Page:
September 29, 2022
Hundreds of tiny, lovingly crafted orange shirts and sweaters are on display in the Neville Scarfe Building at the University of British Columbia. Each little garment represents a child who did not return home from residential school or a survivor who was forever changed. This dynamic art installation provides a site of remembrance and reconciling of residential schools.
A public unveiling ceremony will be held Monday, October 3, 2022, 11:30 am–12:30 pm. Learn more
The Orange Shirt Installation: A visual cue to attend to the Calls to Action
The installation is an act of public pedagogy designed to help teacher candidates keep Indigenous concerns and histories at the forefront of their thinking as they learn what it means to become an educator in British Columbia.
Because the project is dynamic, with new sweaters and shirts being added regularly, the installation will serve as a visual reminder that the number of unmarked graves continues to rise, and that the often-unacknowledged history of residential schools and our shared responsibility to work toward reconciling need continuing commitment.
Dr. Shannon Leddy, Assistant Professor of Teaching, UBC Faculty of Education, hopes that the installation will inspire people to examine the notion of decolonizing in different ways and to consider these questions: What does decolonizing mean? What does it mean that we live in a colonized country? In what ways are we all colonized?
Consider these questions: What does decolonizing mean? What does it mean that we live in a colonized country? In what ways are we all colonized?
Breaking free of colonial thinking will allow us to reimagine ways of being in the world that are not tied to Eurocentrism, white normativity, class and privilege but that are instead human-centered and focused on lifting up all of our students and each other.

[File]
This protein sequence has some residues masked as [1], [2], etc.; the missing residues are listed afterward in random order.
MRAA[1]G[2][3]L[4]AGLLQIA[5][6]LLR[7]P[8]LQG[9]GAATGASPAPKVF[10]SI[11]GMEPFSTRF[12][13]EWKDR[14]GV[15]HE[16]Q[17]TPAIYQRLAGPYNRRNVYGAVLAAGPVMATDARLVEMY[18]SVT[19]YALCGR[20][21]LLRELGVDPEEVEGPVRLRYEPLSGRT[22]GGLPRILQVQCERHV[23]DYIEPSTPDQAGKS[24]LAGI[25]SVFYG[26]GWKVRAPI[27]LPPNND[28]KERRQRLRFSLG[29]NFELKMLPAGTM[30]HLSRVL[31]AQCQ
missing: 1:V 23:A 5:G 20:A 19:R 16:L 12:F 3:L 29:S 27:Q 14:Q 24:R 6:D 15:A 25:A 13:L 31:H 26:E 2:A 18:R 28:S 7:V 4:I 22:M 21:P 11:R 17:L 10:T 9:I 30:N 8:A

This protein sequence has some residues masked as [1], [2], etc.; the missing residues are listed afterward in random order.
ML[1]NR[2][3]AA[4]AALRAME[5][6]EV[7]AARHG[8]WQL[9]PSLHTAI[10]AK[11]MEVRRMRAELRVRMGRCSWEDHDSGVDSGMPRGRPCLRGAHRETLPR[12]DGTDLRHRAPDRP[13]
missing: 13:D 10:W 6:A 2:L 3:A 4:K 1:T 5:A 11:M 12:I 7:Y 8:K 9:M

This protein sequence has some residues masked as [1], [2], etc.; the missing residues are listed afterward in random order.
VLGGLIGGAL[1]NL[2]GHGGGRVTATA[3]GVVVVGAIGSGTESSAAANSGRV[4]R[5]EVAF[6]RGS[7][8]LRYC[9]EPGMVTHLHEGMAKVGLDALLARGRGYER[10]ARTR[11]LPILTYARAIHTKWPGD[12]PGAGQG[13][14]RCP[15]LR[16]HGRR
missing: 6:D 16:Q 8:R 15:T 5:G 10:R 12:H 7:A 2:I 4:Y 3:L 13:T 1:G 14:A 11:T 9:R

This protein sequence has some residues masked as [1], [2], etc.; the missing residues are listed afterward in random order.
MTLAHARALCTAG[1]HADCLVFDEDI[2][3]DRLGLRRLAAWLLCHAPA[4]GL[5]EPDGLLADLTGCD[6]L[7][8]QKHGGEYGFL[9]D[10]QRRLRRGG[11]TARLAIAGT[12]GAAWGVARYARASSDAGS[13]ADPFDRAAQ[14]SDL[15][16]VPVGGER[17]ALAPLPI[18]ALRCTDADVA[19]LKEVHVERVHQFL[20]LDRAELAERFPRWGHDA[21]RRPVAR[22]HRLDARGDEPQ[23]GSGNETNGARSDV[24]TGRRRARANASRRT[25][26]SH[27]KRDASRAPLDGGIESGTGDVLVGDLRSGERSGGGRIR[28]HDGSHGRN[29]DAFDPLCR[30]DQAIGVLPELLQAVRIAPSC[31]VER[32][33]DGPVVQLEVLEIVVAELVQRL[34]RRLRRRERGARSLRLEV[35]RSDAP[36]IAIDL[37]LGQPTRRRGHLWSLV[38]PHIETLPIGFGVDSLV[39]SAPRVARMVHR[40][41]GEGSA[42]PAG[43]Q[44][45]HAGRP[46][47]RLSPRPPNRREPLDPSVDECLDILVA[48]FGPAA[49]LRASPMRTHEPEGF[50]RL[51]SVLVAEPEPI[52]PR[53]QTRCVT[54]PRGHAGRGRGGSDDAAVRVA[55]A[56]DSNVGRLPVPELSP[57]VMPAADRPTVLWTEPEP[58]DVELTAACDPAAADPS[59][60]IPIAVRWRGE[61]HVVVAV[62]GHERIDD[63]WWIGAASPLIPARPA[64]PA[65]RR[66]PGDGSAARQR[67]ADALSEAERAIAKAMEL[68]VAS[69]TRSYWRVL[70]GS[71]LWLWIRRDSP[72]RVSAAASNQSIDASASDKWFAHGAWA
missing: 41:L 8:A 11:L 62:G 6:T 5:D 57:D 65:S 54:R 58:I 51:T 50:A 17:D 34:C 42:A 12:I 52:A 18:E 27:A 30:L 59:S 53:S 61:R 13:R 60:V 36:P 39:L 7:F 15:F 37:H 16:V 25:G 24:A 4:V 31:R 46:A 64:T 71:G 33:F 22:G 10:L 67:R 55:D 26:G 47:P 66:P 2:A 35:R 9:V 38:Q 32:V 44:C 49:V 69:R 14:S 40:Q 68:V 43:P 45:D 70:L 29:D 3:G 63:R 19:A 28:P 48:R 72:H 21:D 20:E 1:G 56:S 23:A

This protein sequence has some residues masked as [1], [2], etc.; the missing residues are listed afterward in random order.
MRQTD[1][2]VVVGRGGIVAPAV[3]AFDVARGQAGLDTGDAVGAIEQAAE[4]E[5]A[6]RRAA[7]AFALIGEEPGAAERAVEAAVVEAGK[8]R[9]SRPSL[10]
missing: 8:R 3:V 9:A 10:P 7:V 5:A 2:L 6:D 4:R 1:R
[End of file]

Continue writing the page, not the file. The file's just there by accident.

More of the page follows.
Origins of the art installation
The Orange Shirt Project began in response to the May 2021 announcement from the Tk’emlups te Secwepemc First Nation of 215 unmarked graves at the site of the former Kamploops Indian Residential School. In a grassroots initiative, Jennifer Kent Symons from Vancouver Island posted a call-to-action to knitters on the Tiny Orange Sweater Project Facebook Group.
Dr. Lorrie Miller, a textile artist and instructor with the UBC Faculty of Education, was in involved in the initial project and invited colleagues Dr. Shannon Leddy, Dr. Kerry Renwick and Heather Clark to expand the project into a teaching tool.
Over the past year, faculty, students, colleagues and friends contributed tiny orange shirts and sweaters to this collaborative work.
Kerry Renwick, Shannon Leddy and Chrissy Smith adhered approximately 600 tiny shirts and sweaters to the installation panels that hang in the Scarfe building. The goal is to receive one tiny orange shirt or sweater for each of the estimated 7000 residential school children who did not reunite with their families.
An open invitation to contribute to the Orange Shirt Art Installation
The Orange Shirt Project team extends an open invitation to anyone around the world who wishes to contribute to this active wall of remembrance.
Beginners, experts and everyone in between who wishes to crochet, knit, sew, bead, or cut something out of felt, may find patterns, instructions and videos here.
Please send your handmade contributions to:
Orange Shirt Project
c/o Shannon Leddy
Department of Curriculum & Pedagogy
UBC Faculty of Education
2125 Main Mall
Vancouver, BC V6T 1Z4
Truths of Indigenous trauma and Indigenous brilliance
This September 30 is the ninth Orange Shirt Day. It also marks the second National Day of Truth and Reconciliation in which the nation acknowledges the painful truth of Canada’s history of residential schools and cultural genocide.
Other truths that Dr. Leddy says are sometimes missing from our discussions are the truths about survivance, Indigenous successes, Indigenous humor and creativity, and Indigenous brilliance.